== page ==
I am self studying computer architecture offer at Michigan university. I do not understand why the memory layout for d . ( http://www.flickr.com/photos/45412920@N03/4442695706/ ) Maybe I did not understanding the here( http://www.flickr.com/photos/45412920@N03/4441916461/sizes/l/ ) well.
The second link shows that MIPS cannot pack variables, therefore the addresses they take up must fall on word boundaries.
if short is half word aligned, it takes up two bytes, int, is word aligned so it takes up 4 bytes, double must be doubleword aligned so it takes up 8 bytes.
In order to align at these places..
A zero in the Least Significant bit (LSB) would indicate every other or every 2 bytes (half word aligned), 2 Zeros indicates every 4th byte, and 3 zeros every 8th byte.
The double must be double word aligned so it can not start at 308 (100110100) because it is only word aligned (2 LSBs = 0) it must start at the next double word alignment 312 (100111000)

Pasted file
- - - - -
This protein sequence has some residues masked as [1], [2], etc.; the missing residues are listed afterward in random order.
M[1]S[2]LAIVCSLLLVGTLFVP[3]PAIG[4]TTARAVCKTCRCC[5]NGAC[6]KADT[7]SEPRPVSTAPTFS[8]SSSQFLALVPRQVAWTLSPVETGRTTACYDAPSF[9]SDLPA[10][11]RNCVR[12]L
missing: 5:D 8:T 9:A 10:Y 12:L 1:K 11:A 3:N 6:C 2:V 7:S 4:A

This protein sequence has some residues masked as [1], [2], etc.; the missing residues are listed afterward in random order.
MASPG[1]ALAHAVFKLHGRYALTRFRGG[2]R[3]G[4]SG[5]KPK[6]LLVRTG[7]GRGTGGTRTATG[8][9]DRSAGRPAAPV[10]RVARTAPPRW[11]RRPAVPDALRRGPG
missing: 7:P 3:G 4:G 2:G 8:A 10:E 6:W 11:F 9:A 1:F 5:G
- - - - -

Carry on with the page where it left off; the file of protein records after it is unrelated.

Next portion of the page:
Memory access on the MIPS is word aligned which means that is reads the memory 32 bits/4 bytes at a time. Since variable "b" is a single byte, it actually reads addresses 300-303. If variable "c" were to start at 301, the processor would have to know that "b" is only a byte and zero out the other bytes and possibly shift it to the LSB position (or the compiler would have to do it). Either way, it's more efficient to just alight all memory access on 4 byte boundaries (multiple of 4).
See Data Structure Alignment for more info.